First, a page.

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GST: A bold reform, fix the small chinks

Financial Express |

05 July 2018

Filing must get much more simpler, and divergence between the views of advance ruling authorities must be tackled.

GST has dismantled inter-state trade barriers and converted India into a unified market of 1.3 billion citizens. With the government placing emphasis on curbing black money, GST can significantly complement this effort, being less intrusive, more self-policing, and hence a more effective way of reducing malpractices and rent-seeking.

Incentive schemes, devised as a tool to attract investment by state governments by granting tax exemptions, have been found unsuitable under GST, prompting the government to move to an alternate scheme in the form of cash refund. The Union government too has dispensed with the area-bases exemption schemes. This resulted in elimination of mushrooming exemptions, tax cascading and the tax induced distortions.

The GST revenue trend largely has been in line with the expectations. Indications of April-May’18 promise a monthly GST mop-up touching Rs 100,000 crore in the current fiscal year. The GDP’s GST dividend, estimated at 2%, appears a far-cry as things stand now; however, Q4FY18 and Q1FY19 figures indicate things could get better.

The elimination of the multi-layered indirect tax structure, introduction of uniform GST rates across the country and GST registration, which facilitates cross verification of income tax returns, have the potential for increasing compliance in the coming times. Invoice matching (still in nascent stage) has driven the parallel economy to join the national mainstream. Over 40 lakh new taxpayers have obtained registration under GST to avail benefit of input tax credit and to levy GST on supplies. The number of return filers and collections under income tax also have shown significant increase, of 26% and 17%, respectively.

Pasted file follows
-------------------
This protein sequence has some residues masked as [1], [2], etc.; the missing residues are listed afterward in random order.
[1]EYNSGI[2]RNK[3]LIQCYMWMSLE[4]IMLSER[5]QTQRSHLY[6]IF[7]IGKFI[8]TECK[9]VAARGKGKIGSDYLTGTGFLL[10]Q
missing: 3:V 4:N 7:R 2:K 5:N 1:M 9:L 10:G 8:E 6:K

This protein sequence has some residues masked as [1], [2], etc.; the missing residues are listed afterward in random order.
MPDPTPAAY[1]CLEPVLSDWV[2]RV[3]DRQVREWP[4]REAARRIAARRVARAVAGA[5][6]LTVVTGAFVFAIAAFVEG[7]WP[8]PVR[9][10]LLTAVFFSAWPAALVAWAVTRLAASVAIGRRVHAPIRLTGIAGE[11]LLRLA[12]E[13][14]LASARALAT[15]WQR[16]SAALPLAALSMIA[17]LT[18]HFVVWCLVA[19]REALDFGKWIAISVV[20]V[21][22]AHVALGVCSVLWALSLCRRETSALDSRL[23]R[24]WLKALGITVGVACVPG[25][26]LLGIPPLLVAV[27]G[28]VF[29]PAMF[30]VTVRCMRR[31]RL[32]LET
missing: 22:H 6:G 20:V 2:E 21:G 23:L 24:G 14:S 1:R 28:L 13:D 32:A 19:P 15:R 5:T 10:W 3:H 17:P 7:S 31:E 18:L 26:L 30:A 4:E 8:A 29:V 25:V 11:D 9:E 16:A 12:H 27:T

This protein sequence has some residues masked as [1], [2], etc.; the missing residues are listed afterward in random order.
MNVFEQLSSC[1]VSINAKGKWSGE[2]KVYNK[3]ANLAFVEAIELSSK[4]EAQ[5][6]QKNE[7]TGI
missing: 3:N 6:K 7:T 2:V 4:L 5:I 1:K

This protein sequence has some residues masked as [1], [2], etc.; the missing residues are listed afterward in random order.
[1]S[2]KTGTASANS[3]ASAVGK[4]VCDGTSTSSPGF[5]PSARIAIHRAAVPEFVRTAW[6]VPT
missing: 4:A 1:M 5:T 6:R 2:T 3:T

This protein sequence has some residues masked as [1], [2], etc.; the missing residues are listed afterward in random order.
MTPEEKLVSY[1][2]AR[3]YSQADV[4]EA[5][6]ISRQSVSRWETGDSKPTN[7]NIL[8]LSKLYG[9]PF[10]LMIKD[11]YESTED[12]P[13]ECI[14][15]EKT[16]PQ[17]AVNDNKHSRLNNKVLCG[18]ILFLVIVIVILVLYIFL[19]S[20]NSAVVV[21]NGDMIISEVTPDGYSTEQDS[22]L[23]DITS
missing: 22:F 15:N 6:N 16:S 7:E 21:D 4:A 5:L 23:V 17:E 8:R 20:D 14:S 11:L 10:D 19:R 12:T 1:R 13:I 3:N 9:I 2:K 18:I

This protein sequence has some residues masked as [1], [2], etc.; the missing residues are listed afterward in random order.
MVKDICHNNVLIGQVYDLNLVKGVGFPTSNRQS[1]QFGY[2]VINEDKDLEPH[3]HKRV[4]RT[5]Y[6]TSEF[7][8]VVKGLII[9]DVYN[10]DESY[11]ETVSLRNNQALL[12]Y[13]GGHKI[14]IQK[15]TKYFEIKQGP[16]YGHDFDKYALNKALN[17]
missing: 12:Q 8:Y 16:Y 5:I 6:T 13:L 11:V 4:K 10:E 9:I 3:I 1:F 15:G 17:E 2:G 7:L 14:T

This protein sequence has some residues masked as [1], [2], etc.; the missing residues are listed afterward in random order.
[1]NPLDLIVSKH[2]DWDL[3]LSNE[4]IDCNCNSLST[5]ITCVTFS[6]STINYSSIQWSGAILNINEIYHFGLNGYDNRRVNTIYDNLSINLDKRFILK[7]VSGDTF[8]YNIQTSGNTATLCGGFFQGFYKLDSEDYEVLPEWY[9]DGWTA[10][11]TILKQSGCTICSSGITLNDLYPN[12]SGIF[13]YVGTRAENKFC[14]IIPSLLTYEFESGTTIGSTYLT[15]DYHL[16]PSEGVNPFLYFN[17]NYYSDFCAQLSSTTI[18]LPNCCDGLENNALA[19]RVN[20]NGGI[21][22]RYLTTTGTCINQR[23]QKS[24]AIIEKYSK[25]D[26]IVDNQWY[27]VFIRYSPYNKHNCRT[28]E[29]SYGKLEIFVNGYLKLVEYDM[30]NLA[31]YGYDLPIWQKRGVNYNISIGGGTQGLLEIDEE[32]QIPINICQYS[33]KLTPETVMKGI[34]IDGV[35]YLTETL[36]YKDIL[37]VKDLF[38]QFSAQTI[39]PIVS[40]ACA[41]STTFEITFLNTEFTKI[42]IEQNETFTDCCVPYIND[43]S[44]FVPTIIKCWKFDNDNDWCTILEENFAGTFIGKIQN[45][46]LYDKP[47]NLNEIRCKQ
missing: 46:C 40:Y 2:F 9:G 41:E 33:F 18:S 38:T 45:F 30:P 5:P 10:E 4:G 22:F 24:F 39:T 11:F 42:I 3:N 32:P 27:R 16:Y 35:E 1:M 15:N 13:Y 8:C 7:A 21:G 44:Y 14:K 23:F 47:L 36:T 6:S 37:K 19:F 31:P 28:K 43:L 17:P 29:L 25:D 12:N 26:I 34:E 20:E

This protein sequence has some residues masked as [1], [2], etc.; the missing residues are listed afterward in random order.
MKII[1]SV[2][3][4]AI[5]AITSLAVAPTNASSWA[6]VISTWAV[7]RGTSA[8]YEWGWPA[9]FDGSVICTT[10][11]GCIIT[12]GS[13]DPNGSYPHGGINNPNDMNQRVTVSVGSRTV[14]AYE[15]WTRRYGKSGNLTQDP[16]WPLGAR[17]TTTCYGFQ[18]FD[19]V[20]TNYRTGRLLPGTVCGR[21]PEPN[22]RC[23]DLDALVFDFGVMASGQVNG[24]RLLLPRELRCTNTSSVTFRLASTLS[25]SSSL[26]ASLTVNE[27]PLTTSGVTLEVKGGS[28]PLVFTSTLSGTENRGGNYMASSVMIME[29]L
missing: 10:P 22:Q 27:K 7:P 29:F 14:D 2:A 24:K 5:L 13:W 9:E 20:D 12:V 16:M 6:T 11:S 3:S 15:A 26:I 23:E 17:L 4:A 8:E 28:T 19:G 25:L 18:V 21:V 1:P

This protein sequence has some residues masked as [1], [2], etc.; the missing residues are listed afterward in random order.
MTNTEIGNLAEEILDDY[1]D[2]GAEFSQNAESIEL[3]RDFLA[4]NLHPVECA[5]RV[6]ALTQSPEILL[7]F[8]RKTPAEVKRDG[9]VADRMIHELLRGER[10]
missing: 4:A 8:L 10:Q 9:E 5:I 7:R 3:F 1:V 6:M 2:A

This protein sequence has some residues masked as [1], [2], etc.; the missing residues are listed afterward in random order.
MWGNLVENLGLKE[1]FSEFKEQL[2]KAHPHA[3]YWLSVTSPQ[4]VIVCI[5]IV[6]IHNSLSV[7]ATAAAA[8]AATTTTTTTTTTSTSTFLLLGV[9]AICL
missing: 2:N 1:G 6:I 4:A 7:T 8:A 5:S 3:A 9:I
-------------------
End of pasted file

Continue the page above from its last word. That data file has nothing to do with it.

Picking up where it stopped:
Limitation in GSTN functionalities, poor IT connectivity and multiple return filing requirements have caused initial challenges for business and tax authorities. The government, with a view to address the apprehensions of the business, proactively relaxed the return filing process. However, this in turn necessitated suspension of credit matching and return validation process, which formed the fundamental pillar on which the GST roll-out plan was based.

Simple periodic filing procedure is an essential feature of any simple tax regime. The government has been quick to notice this deficiency; corrective actions are on the anvil, and it is expected that the revised, simpler filing process would be implemented towards the third quarter of the current fiscal year. Certainty is the cornerstone of a sound tax form. Divergence in views among Advance Ruling Authorities calls for suitable alternate mechanism. Leaving out genuine business expenditures (rent-a-cab, employee insurance, food and beverage, construction, etc) from input tax chain doesn’t augur well, especially as the stated objective is to remove tax cascading. Issuance of administrative instructions and circulars conflicting with statutory provisions and time-tested principles would dwindle the confidence of the business community. This requires urgent attention of the policy makers.

Follow-up actions are required to consolidate the gains and address the concerns of the stake-holders. Convergence of four-tier GST rate slabs into three by merging 12% and 18%, would help reduce dispute on classification, tax rate and check evasion. It is the appropriate time to examine the need of integrating petroleum and power sectors into GST. Energy, petroleum (transport fuel), construction and real estate, textile, fertiliser industries and exporters are reeling under inefficient input tax credit mechanism, archaic valuation rules, inverted tax rates, delayed refunds, etc, and that requires immediate attention.

The government deserves compliments for the bold initiative to introduce this much-delayed fiscal reform. Course-corrections would act as a catalyst in achieving the aspiration of taking India to the first 50 countries in ‘Ease of Doing Business’.

By Amit Sarkar, Partner & Head- Indirect Taxes, BDO India